Opinions

Stewardship: Be The Change You Want to See in Your Own World

      When you are new, be it at work, at school, or anywhere, you find yourself in an awkward position. If you are too ambitious or bold, you run the risk of seeming aggressive or overconfident. If you hold back, people might walk all over you. Especially in the workplace, there seems to be a kind of order to things. You do what you’re told. You are less part of the group and more just following it around. So, why do I bring this up?

      When people criticize something Eastern University does, who is the object of that discontent? It’s an important question. Certainly we can’t bring our grievances to the stone walls and windows. No one is casting their complaint towards Walton Pond. So who do we blame when things aren’t right? Is it the president? The board? The faculty or staff? Do we students share in the burden?

      In high school (for those of you who had the pleasure of going through the public education system), we develop a sort of inherent righteous anger toward institutions. Dress codes, attendance, rules upon rules. In our microcosm we rage against the machine, and we can because we didn’t choose this. We were just told we had to go to school one day. Things are a little different when you go off to college. Even with societal and family pressure, it is still a choice we made.

      As a freshman, I took full advantage of what Eastern had to offer. I enjoyed SAB events and explored the many halls and facilities. I went to class and engaged in study. Yes, I was paying for it all, and yes, I chose to be here, but everything was being done for me. I wasn’t a part of it yet. When I talked about Eastern, both the institution and the community, I talked about it as if it was something separate from myself. I went to Eastern. My perspective was largely the same until I was well into my second year and applied to be a resident assistant.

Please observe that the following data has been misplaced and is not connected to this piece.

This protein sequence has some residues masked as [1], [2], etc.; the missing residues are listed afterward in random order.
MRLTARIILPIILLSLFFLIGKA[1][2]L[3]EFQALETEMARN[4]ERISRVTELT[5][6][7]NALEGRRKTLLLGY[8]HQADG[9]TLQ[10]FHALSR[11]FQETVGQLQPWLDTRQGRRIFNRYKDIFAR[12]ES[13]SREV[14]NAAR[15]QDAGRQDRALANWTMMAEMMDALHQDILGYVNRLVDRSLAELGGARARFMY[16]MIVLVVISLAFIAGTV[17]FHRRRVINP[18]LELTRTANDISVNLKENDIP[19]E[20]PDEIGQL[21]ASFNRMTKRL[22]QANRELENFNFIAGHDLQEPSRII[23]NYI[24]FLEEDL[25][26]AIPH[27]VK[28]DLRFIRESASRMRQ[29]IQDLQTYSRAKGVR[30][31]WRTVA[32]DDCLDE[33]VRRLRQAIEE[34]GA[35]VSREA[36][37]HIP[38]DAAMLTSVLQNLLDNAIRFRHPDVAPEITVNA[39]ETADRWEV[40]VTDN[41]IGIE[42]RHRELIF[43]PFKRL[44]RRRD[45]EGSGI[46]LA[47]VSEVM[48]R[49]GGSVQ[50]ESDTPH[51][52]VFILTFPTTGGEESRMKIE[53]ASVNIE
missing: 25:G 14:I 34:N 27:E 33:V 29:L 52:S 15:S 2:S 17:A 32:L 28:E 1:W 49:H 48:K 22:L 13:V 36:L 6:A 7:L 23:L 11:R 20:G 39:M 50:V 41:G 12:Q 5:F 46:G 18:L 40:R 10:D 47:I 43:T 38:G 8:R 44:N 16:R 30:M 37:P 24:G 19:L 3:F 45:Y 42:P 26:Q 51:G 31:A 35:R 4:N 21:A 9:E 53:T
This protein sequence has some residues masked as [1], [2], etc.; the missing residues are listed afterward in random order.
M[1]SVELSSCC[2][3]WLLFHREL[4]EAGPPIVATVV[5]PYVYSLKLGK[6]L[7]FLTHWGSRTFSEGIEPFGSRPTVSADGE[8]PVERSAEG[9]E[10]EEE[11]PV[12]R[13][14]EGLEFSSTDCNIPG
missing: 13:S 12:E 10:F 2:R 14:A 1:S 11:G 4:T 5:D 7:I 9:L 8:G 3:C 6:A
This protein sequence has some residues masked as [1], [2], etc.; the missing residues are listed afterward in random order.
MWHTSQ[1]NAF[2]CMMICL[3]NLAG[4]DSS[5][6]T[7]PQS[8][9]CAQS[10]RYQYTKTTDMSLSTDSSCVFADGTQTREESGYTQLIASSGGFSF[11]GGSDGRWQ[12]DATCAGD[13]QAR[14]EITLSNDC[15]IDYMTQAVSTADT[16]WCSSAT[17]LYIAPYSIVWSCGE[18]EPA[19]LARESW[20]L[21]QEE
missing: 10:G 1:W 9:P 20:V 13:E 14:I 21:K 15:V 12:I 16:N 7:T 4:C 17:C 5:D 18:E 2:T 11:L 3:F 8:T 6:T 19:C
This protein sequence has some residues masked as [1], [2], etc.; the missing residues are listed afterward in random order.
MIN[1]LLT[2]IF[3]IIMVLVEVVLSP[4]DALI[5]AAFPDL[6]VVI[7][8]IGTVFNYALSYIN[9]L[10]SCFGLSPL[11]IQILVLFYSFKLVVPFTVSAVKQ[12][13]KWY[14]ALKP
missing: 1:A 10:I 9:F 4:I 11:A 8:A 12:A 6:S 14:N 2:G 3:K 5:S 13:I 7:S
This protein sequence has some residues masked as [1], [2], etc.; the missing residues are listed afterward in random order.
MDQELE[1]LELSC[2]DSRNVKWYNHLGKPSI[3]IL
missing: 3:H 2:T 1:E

For better or for worse, as an RA I now represented my school. I became invested in this place, and when I heard people talk negatively about it, I felt like they were talking negatively about me. I walked these halls. I took these classes. I cleaned the dining commons floor. This was a home I chose, and I’m not the only one. Policies and ideas are nebulous and only matter in the context of the people who participate in them. We drive the culture of our school. There are students here who start and run clubs and organizations, students who are doing great work for the world while they study, and there are students here who carry us when we can’t make it on our own.

      As a senior and as an RA, I can’t complain all that much. This is my 4th year, and I’ve had a lot of time to affect the changes I wanted. And yes, all on my own I couldn’t possibly do all that much, but I’m just one student. Sometimes we fail. Sometimes we can’t agree. What you think is best for this school might not be what someone else thinks is best. The point is that we are stewards of the environment we live in. We are Eastern. Its struggle is our struggle. Its quality is our own.

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